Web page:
I’ve been worried about this “What’s going on this weekend (and slightly) beyond” stuff even though I’ve been dealing with it for 20 years one way or another.
Summer comes, things slow down.
As a reporter you gotta shift gears (but not like I did on my car recently – transmissions are way too expensive.)
And then, a bunch of stuff happens.
Discover a new artist
First we should all thank the Columbia Museum of Art for regularly opening shows during the summer and this one sounds good.
“Cleve Gray: Man and Nature” is composed of about 50 large abstract paintings by a guy you may not know much about but who did some tremendous paintings and was an interesting fella, too. Well-to-do, married to a great writer, lived most of his life in the house where he grew up, Jewish, a big opponent of the Vietnam war, worked like mad and played a mean tennis game.
It opens Friday, June 26.
You can read my full story about the show in the Free Times on paper or at http://www.free-times.com
Oh, and the City of Columbia should also thank the museum by increasing its slice of the hospitality tax pie rather than decreasing it or leaving it flat. Based on nothing more than all the people who came from all over to see the “Turner to Cezanne” exhibition, I’d say the museum has been the hospitality hit of the year. But I’m sure City Council has some pet project or pavilion they want to build with that money.
Rocky Horror – the horror, the horror
I wouldn’t suggest it unless things have gotten much better since last week, but you’re going to or not going to see “The Rocky Horror Show” at Trustus regardless of what I say. Thursdays through Saturdays. If you sit on stage, Frank might sit on your lap.
I have asked Columbia artist Virginia Scotchie to visit the sculpture of
Richard O'Brien as the RHS character Riff Raff (left) in Hamilton, New Zealand. O'Brien, who also wrote the musical, grew up nearby. Scotchie is visiting Hamilton and other places on a tough teaching mission.
The young and not so young – in concert
The Sterling Chamber Players is doing its annual concert showcasing young musicians they’ve been working with.
“The Mentoring Project” Friday night at 8 features young players Caroline Cross and Alex Fricker, oboes, Ryan Knott, cello, Dalton Lugo, viola, and Jenna Wolfe, violin, joining the Sterling regulars.
The group will play Ludwig von Beethoven’s Piano Trio in E flat, the first movement from W.A. Mozart’s Piano Quartet in G Minor, A movement from Franz Schubert’s "Death and the Maiden.” And Suite for Two Oboes and English Horn by Jean-Baptiste Pergolese.
Tickets are $12 in advance and $15; $5 for students. (803) 252-200l.
Fire in the belly
Belly dancing, fire eating, fire dancing, belly eating.
Delirum Tribal and the Columbia Alternacirque do their things at the Art Bar Friday night. Shows are at 9:30 and 10:30. No cover, but bring cash for the hat.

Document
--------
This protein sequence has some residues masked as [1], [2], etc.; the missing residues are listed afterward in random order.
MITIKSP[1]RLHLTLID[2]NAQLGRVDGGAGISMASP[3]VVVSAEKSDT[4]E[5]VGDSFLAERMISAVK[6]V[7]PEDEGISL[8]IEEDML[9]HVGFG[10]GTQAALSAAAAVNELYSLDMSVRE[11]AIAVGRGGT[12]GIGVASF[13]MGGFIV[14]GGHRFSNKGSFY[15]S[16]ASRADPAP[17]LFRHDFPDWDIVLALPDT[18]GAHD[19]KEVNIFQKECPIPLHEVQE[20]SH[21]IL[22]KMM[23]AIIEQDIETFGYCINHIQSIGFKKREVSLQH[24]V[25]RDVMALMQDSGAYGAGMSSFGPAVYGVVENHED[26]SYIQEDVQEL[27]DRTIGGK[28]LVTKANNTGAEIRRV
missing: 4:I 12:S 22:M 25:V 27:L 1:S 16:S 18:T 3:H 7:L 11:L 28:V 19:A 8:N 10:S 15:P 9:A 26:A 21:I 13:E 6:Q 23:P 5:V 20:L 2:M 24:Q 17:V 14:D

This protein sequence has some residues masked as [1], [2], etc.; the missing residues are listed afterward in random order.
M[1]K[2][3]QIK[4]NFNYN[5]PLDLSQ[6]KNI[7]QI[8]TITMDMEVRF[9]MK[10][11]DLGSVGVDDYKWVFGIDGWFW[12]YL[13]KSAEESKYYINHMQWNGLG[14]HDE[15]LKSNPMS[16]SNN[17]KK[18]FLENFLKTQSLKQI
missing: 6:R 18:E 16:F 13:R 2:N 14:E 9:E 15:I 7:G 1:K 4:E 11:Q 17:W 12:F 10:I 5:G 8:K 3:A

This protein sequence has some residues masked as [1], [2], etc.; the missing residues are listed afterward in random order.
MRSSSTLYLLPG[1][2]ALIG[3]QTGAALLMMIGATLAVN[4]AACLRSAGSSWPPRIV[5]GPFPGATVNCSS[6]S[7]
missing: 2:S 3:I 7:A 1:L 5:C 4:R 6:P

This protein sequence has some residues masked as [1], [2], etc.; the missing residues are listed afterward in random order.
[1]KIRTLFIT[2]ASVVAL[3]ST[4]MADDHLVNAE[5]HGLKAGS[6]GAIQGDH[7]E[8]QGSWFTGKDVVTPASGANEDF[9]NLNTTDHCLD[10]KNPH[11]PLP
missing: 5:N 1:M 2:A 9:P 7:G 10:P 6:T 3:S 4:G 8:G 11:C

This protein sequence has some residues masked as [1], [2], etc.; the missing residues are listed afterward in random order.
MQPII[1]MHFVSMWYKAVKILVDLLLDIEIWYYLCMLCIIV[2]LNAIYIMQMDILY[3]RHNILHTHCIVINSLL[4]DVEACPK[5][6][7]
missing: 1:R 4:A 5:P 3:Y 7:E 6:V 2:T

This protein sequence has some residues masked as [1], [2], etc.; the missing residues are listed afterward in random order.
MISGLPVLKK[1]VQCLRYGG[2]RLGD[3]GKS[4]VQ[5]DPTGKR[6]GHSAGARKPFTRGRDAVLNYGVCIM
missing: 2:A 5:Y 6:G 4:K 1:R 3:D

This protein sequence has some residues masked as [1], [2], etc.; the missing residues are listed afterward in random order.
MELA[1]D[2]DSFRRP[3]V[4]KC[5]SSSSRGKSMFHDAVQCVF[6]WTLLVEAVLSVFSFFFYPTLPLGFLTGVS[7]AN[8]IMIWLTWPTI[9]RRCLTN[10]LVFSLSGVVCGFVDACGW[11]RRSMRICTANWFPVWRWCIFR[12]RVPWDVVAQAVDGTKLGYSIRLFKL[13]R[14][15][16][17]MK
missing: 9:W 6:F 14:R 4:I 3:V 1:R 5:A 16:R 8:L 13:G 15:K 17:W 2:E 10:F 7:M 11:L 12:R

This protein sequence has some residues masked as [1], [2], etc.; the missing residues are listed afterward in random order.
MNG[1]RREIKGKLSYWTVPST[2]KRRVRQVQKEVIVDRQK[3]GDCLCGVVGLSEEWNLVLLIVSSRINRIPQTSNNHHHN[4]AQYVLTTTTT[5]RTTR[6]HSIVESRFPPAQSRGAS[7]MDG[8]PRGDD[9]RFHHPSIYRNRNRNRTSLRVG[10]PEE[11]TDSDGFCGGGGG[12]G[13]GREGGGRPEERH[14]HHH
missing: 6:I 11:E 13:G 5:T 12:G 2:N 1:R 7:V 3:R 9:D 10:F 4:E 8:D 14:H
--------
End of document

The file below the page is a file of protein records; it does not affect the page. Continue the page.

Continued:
Old Idea - new music
What to me sounds like the best thing isn’t until Tuesday, June 30, and takes us back to the art museum.
John Berman’s Old Idea is one of about a dozen jazz bands Berman juggles around Chicago. The group’s first recording was just released last month, so we’re getting them while they’re hot. Berman doesn’t go for the big blare of the coronet, which is what he plays, and there’s improvisation, not just noodling.
“Neither raucous nor randomly improvised, Berman's music is built on carefully conceived compositions, gently expressed gestures and a transparent ensemble sound,” the Chicago Tribute wrote of his work.
The group consists of Berman, Keefe Jackson on tenor sax,
Jason Adasiewicz playing vibraphone, bassist Anton Hatwich and
Marc Riordan on drums.
The music starts at 7. It’s $8 for museum members, $10 for others.
Brian Ray of Columbia is signing copies of his book "Behind the Pale Door," winner of the South Carolina First Novel Award, at the Barnes and Noble on Forest Drive. 2 p.m. Saturday, June 27.
Columbia writer Janna McMahan will be signing copies of her new novel, "The Ocean Inside" at Java Nook Books in Blythewood from 2 to 4 Saturday, June 27.
If you're down at the coast (and don't we all wish we were), artist Brian Rutenberg, a South Carolina native, will be signing copies of the big book about his work. You'll find him at Litchfield Books Friday, June 26 at 2.
The Columbia City Ballet is pitching its next season and like most arts groups, could probably use your money now. If you buy a season ticket by the end of June, you get a free ticket to one of the performances. Prices are $80 to $160.
And of course buying a season membership is a ton cheaper than buying individual tickets – that goes for all performing arts groups.
Like the S.C. Philharmonic, which is also in full swing of selling season tickets, $72 to $250. And you really need to check out the hilarious and scary photos on the Philharmonic’s web site.